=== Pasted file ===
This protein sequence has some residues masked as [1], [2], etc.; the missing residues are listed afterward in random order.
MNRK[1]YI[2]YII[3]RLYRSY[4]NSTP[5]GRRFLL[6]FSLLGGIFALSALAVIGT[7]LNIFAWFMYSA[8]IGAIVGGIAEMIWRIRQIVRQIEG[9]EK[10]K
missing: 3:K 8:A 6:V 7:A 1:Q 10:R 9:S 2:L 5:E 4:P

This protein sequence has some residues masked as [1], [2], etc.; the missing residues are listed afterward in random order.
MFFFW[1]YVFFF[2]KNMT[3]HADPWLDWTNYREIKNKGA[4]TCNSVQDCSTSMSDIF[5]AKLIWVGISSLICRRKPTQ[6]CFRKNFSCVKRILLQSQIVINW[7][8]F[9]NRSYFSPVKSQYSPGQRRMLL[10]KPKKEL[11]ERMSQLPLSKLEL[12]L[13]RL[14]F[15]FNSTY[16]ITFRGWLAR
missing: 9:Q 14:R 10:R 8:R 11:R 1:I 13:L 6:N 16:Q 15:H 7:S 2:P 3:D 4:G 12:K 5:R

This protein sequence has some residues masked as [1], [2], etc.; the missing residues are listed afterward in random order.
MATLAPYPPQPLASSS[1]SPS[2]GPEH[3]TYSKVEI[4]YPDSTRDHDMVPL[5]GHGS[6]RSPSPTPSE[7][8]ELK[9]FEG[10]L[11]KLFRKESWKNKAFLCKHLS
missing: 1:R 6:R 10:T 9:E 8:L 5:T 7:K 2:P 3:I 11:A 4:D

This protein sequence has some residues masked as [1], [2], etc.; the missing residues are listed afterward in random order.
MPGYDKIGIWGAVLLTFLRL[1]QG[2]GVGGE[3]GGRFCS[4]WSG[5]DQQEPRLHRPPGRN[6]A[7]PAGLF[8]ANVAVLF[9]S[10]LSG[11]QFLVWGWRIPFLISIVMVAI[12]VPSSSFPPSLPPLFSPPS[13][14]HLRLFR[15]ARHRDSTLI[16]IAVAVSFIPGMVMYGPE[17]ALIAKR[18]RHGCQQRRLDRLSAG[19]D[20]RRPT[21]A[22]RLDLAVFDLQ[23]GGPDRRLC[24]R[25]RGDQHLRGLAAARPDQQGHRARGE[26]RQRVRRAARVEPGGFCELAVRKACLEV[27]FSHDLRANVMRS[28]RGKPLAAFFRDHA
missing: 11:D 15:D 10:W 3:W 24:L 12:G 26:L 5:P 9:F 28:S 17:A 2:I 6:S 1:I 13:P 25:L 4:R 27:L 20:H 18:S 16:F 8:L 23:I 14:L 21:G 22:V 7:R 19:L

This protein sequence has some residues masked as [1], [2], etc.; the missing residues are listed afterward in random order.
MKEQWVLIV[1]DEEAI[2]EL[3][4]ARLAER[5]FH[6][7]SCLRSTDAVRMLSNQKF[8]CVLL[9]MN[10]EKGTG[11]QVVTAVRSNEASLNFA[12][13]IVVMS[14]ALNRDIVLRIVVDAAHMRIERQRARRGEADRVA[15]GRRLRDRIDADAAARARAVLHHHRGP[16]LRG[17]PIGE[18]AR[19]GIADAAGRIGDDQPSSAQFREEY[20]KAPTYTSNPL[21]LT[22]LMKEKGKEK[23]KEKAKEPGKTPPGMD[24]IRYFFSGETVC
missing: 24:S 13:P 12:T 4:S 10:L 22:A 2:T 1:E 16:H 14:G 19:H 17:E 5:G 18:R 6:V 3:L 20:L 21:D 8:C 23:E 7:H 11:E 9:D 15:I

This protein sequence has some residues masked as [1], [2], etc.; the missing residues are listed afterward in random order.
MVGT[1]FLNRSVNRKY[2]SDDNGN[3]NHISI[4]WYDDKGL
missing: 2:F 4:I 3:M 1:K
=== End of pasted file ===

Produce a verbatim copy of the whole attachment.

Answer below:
This protein sequence has some residues masked as [1], [2], etc.; the missing residues are listed afterward in random order.
MNRK[1]YI[2]YII[3]RLYRSY[4]NSTP[5]GRRFLL[6]FSLLGGIFALSALAVIGT[7]LNIFAWFMYSA[8]IGAIVGGIAEMIWRIRQIVRQIEG[9]EK[10]K
missing: 3:K 8:A 6:V 7:A 1:Q 10:R 9:S 2:L 5:E 4:P

This protein sequence has some residues masked as [1], [2], etc.; the missing residues are listed afterward in random order.
MFFFW[1]YVFFF[2]KNMT[3]HADPWLDWTNYREIKNKGA[4]TCNSVQDCSTSMSDIF[5]AKLIWVGISSLICRRKPTQ[6]CFRKNFSCVKRILLQSQIVINW[7][8]F[9]NRSYFSPVKSQYSPGQRRMLL[10]KPKKEL[11]ERMSQLPLSKLEL[12]L[13]RL[14]F[15]FNSTY[16]ITFRGWLAR
missing: 9:Q 14:R 10:R 8:R 11:R 1:I 13:L 6:N 16:Q 15:H 7:S 2:P 3:D 4:G 12:K 5:R

This protein sequence has some residues masked as [1], [2], etc.; the missing residues are listed afterward in random order.
MATLAPYPPQPLASSS[1]SPS[2]GPEH[3]TYSKVEI[4]YPDSTRDHDMVPL[5]GHGS[6]RSPSPTPSE[7][8]ELK[9]FEG[10]L[11]KLFRKESWKNKAFLCKHLS
missing: 1:R 6:R 10:T 9:E 8:L 5:T 7:K 2:P 3:I 11:A 4:D

This protein sequence has some residues masked as [1], [2], etc.; the missing residues are listed afterward in random order.
MPGYDKIGIWGAVLLTFLRL[1]QG[2]GVGGE[3]GGRFCS[4]WSG[5]DQQEPRLHRPPGRN[6]A[7]PAGLF[8]ANVAVLF[9]S[10]LSG[11]QFLVWGWRIPFLISIVMVAI[12]VPSSSFPPSLPPLFSPPS[13][14]HLRLFR[15]ARHRDSTLI[16]IAVAVSFIPGMVMYGPE[17]ALIAKR[18]RHGCQQRRLDRLSAG[19]D[20]RRPT[21]A[22]RLDLAVFDLQ[23]GGPDRRLC[24]R[25]RGDQHLRGLAAARPDQQGHRARGE[26]RQRVRRAARVEPGGFCELAVRKACLEV[27]FSHDLRANVMRS[28]RGKPLAAFFRDHA
missing: 11:D 15:D 10:W 3:W 24:L 12:G 26:L 5:P 9:F 28:S 17:A 2:I 6:S 1:I 13:P 25:L 4:R 27:L 20:H 18:S 16:F 8:L 23:I 14:L 21:G 22:V 7:R 19:L

This protein sequence has some residues masked as [1], [2], etc.; the missing residues are listed afterward in random order.
MKEQWVLIV[1]DEEAI[2]EL[3][4]ARLAER[5]FH[6][7]SCLRSTDAVRMLSNQKF[8]CVLL[9]MN[10]EKGTG[11]QVVTAVRSNEASLNFA[12][13]IVVMS[14]ALNRDIVLRIVVDAAHMRIERQRARRGEADRVA[15]GRRLRDRIDADAAARARAVLHHHRGP[16]LRG[17]PIGE[18]AR[19]GIADAAGRIGDDQPSSAQFREEY[20]KAPTYTSNPL[21]LT[22]LMKEKGKEK[23]KEKAKEPGKTPPGMD[24]IRYFFSGETVC
missing: 24:S 13:P 12:T 4:S 10:L 22:A 2:T 1:E 16:H 14:G 19:H 17:E 5:G 18:R 6:V 3:L 20:L 21:D 8:C 23:E 7:H 11:E 9:D 15:I

This protein sequence has some residues masked as [1], [2], etc.; the missing residues are listed afterward in random order.
MVGT[1]FLNRSVNRKY[2]SDDNGN[3]NHISI[4]WYDDKGL
missing: 2:F 4:I 3:M 1:K